When Josh LeVay got a day’s worth of foreign corporation fees, he set up a new company

Joshua LeVay set up more than 300 offshore companies for clients and sold them direct from the web, with the expectation of still making a large profit each time, according to Canadian court records. He even formed another company when he didn’t have enough to pay his taxes.

“The system is broken,” LeVay told The Washington Post in an interview. “It’s a manipulation of the system to make people rich and lazy.”

A federal tax receiver in Canada shut down the offshore corporations on Thursday. It had been following a Justice Department lawsuit accusing LeVay of helping wealthy people move money offshore to avoid paying taxes, and then lying to American tax authorities about the circumstances of it. The closed companies appeared to be a sophisticated system for hiding assets from paying taxes. It was created, and mass-produced.

To set up a new international corporation, LeVay sold his client a legal document with the name of the corporation and paperwork outlining the exact details, as well as collateral information for the company, Canadian court records show. LeVay also collected 100 percent of the money put into the corporation while it was running.

“There is absolutely no consideration that you would sell your client a complicated financing instrument and then be completely honest and openly disclose the precise circumstances of its creation,” former Justice Department tax litigator Adam Hochman said in a statement. “The response of the Receiver General is clear: The Crown can shut down any corporation that is engaged in this sort of blatant deception.”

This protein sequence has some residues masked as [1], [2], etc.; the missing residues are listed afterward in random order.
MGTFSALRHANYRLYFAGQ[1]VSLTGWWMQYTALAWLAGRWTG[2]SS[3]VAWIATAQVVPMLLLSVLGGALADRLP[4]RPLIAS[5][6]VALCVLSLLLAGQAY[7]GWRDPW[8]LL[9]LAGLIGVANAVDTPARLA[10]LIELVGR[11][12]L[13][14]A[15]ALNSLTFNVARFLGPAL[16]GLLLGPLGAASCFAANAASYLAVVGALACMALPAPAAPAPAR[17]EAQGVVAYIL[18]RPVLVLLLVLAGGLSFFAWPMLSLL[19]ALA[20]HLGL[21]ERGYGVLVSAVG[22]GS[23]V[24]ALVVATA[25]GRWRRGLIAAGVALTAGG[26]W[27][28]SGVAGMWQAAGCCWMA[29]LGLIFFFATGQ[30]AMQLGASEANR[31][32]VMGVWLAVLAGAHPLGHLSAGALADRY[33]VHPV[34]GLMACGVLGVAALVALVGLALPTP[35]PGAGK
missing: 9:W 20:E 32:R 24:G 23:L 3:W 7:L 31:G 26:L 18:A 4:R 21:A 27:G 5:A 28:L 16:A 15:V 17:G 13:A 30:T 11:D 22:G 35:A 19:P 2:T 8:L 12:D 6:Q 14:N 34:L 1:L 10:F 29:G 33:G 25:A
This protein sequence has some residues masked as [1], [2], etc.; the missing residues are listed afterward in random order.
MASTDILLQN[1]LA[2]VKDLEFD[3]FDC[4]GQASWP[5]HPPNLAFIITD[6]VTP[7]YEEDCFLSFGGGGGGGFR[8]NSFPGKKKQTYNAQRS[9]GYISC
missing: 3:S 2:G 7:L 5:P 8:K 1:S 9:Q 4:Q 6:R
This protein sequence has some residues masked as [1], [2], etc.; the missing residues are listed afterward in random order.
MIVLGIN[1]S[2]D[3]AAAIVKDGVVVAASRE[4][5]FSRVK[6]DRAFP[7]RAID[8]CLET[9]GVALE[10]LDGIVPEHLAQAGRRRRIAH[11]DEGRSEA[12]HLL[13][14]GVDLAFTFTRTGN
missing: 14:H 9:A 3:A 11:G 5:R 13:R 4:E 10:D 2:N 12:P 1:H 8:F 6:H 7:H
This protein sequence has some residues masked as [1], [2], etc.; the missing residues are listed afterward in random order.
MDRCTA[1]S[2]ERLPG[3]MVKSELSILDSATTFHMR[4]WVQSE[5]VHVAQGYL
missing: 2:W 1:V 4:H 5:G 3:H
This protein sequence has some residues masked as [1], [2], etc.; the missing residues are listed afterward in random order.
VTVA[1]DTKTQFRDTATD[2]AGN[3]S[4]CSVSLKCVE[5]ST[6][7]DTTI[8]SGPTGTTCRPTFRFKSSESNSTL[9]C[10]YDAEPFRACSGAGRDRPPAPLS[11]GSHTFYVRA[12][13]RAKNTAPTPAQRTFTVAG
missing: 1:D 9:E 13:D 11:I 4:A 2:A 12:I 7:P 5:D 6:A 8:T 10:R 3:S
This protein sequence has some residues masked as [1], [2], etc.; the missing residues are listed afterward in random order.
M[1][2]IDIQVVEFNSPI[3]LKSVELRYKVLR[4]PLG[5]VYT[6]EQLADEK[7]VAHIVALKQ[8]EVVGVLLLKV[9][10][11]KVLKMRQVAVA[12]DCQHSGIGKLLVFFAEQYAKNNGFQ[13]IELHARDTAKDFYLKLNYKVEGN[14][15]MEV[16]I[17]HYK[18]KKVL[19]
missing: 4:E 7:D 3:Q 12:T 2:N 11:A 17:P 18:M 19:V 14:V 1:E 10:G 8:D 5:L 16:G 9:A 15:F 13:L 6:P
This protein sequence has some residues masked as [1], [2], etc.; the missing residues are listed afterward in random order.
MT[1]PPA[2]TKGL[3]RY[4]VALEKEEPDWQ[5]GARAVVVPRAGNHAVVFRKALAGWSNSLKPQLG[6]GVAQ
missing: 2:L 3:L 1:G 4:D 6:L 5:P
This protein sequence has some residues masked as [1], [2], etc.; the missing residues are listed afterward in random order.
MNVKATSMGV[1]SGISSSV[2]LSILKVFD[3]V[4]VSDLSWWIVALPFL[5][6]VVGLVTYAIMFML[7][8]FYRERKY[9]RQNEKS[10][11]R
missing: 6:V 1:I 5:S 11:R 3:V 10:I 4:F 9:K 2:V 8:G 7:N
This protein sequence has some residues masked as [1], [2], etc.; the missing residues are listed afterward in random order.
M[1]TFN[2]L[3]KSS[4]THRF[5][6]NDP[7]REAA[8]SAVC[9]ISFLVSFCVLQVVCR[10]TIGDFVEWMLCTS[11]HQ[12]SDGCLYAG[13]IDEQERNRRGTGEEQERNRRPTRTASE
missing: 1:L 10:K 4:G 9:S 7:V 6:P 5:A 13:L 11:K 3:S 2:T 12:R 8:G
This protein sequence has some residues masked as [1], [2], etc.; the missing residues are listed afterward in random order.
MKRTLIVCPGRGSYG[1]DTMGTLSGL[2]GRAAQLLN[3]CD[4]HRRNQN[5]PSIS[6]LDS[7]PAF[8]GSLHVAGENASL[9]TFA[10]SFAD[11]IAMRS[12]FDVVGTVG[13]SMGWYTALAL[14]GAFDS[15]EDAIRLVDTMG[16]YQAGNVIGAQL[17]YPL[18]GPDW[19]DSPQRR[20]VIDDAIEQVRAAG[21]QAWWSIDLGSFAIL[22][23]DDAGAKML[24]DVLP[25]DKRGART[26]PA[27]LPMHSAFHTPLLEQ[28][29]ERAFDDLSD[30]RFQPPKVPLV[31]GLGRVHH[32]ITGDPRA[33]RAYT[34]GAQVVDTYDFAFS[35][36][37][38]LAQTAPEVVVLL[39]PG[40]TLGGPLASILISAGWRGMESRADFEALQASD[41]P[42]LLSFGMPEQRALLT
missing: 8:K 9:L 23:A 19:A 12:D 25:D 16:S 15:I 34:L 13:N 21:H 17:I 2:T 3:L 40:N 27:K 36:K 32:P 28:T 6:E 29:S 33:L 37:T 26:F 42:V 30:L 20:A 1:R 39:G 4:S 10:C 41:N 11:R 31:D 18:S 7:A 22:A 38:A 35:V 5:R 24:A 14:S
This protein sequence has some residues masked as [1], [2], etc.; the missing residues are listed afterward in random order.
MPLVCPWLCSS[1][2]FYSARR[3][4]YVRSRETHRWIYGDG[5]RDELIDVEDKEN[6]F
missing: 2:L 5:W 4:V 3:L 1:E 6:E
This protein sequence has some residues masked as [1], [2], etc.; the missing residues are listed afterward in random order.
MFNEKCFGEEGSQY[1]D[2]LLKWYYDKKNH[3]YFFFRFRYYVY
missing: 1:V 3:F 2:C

LeVay said he didn’t take in a penny of commissions for his work, and he never sold the company to another person.

He invested the proceeds in property, and claimed they were already owned, LeVay said.

“The Crown has the distinction of having completely switched positions over the years,” he said, arguing that the accounts he set up were legitimate.

Canada has made significant progress on clamping down on offshore tax evasion, but the feds have yet to prosecute companies or individuals. Ottawa has promised to do so, but it’s unclear how it will go about it and who will take the lead.

Meanwhile, thousands of offshore companies are still operating in several dozen countries, based on the 2016 Global Initiative to Combat Money Laundering & Terrorist Financing, an industry group. Some will likely remain open if they don’t meet new regulations.

Tax receiver files more than 300 actions against offshore corporate operators to recover millions in missing federal taxes. https://t.co/R3jpy3etjo (Canadians) #toronto https://t.co/HK0qNGfjTR — Canada Tax Receiver (@canadataxreceiver) November 8, 2018

LeVay has had tax problems before. He and his wife owe over $23 million in federal taxes and, along with some of their children, were put in bankruptcy in 2015. The Taschen-brand, U.S.-based library chain bought the couple’s Washington home, amid a lawsuit brought by the U.S. government over unpaid taxes.

The tax-denial schemes spread to a large number of states, which many consumers found to be the only way to protect their assets and income from a criminal probe into the misuse of offshore trusts.

Read the full report from The Washington Post.

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